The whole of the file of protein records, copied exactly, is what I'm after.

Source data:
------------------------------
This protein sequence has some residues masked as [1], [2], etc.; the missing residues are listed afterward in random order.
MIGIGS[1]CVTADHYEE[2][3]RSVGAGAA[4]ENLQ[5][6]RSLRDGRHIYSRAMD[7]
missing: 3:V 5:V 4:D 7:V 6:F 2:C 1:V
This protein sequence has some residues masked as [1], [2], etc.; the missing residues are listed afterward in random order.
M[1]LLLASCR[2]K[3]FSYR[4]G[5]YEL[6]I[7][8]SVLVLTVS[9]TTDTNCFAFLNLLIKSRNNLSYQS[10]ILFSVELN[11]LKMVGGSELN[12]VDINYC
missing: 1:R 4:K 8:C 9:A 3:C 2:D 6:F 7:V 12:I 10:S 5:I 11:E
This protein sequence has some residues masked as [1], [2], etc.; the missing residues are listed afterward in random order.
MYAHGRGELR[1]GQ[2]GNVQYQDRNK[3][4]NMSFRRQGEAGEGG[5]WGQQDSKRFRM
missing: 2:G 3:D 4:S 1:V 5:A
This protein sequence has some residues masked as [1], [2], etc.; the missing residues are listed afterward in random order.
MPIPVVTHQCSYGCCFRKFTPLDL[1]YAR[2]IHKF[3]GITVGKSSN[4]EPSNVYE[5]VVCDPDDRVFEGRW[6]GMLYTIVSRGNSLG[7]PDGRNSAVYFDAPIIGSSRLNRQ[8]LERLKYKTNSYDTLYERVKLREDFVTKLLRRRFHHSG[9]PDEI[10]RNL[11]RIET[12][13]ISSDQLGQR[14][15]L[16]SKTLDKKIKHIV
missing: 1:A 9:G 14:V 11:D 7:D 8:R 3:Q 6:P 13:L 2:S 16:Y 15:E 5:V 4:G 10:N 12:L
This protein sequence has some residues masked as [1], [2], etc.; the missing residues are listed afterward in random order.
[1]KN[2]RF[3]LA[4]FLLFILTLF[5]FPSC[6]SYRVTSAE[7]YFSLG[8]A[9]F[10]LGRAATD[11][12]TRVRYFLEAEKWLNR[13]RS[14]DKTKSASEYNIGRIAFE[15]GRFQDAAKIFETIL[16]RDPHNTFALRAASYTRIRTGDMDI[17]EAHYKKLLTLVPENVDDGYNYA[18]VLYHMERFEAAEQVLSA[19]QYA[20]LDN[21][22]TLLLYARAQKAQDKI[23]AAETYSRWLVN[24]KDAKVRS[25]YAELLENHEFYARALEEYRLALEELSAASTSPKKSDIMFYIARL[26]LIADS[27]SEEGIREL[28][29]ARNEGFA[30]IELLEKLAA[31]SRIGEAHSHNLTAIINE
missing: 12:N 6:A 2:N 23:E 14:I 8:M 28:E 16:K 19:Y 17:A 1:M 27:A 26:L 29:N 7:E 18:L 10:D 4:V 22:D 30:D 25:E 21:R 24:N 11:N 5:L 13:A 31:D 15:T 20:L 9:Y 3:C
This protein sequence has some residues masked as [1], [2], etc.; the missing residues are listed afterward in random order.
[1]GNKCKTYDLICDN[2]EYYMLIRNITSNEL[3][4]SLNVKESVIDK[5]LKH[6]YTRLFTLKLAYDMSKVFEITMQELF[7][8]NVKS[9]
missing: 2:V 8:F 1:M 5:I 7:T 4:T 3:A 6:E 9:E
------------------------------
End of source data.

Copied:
This protein sequence has some residues masked as [1], [2], etc.; the missing residues are listed afterward in random order.
MIGIGS[1]CVTADHYEE[2][3]RSVGAGAA[4]ENLQ[5][6]RSLRDGRHIYSRAMD[7]
missing: 3:V 5:V 4:D 7:V 6:F 2:C 1:V
This protein sequence has some residues masked as [1], [2], etc.; the missing residues are listed afterward in random order.
M[1]LLLASCR[2]K[3]FSYR[4]G[5]YEL[6]I[7][8]SVLVLTVS[9]TTDTNCFAFLNLLIKSRNNLSYQS[10]ILFSVELN[11]LKMVGGSELN[12]VDINYC
missing: 1:R 4:K 8:C 9:A 3:C 2:D 6:F 7:V 12:I 10:S 5:I 11:E
This protein sequence has some residues masked as [1], [2], etc.; the missing residues are listed afterward in random order.
MYAHGRGELR[1]GQ[2]GNVQYQDRNK[3][4]NMSFRRQGEAGEGG[5]WGQQDSKRFRM
missing: 2:G 3:D 4:S 1:V 5:A
This protein sequence has some residues masked as [1], [2], etc.; the missing residues are listed afterward in random order.
MPIPVVTHQCSYGCCFRKFTPLDL[1]YAR[2]IHKF[3]GITVGKSSN[4]EPSNVYE[5]VVCDPDDRVFEGRW[6]GMLYTIVSRGNSLG[7]PDGRNSAVYFDAPIIGSSRLNRQ[8]LERLKYKTNSYDTLYERVKLREDFVTKLLRRRFHHSG[9]PDEI[10]RNL[11]RIET[12][13]ISSDQLGQR[14][15]L[16]SKTLDKKIKHIV
missing: 1:A 9:G 14:V 11:D 7:D 8:R 3:Q 6:P 13:L 2:S 16:Y 15:E 5:V 4:G 10:N 12:L
This protein sequence has some residues masked as [1], [2], etc.; the missing residues are listed afterward in random order.
[1]KN[2]RF[3]LA[4]FLLFILTLF[5]FPSC[6]SYRVTSAE[7]YFSLG[8]A[9]F[10]LGRAATD[11][12]TRVRYFLEAEKWLNR[13]RS[14]DKTKSASEYNIGRIAFE[15]GRFQDAAKIFETIL[16]RDPHNTFALRAASYTRIRTGDMDI[17]EAHYKKLLTLVPENVDDGYNYA[18]VLYHMERFEAAEQVLSA[19]QYA[20]LDN[21][22]TLLLYARAQKAQDKI[23]AAETYSRWLVN[24]KDAKVRS[25]YAELLENHEFYARALEEYRLALEELSAASTSPKKSDIMFYIARL[26]LIADS[27]SEEGIREL[28][29]ARNEGFA[30]IELLEKLAA[31]SRIGEAHSHNLTAIINE
missing: 12:N 6:A 2:N 23:E 14:I 8:M 28:E 16:K 19:Y 17:A 1:M 27:A 26:L 29:N 7:E 18:L 10:D 4:V 22:D 30:D 25:E 21:R 24:N 11:N 5:L 13:A 31:D 15:T 20:L 9:Y 3:C
This protein sequence has some residues masked as [1], [2], etc.; the missing residues are listed afterward in random order.
[1]GNKCKTYDLICDN[2]EYYMLIRNITSNEL[3][4]SLNVKESVIDK[5]LKH[6]YTRLFTLKLAYDMSKVFEITMQELF[7][8]NVKS[9]
missing: 2:V 8:F 1:M 5:I 7:T 4:T 3:A 6:E 9:E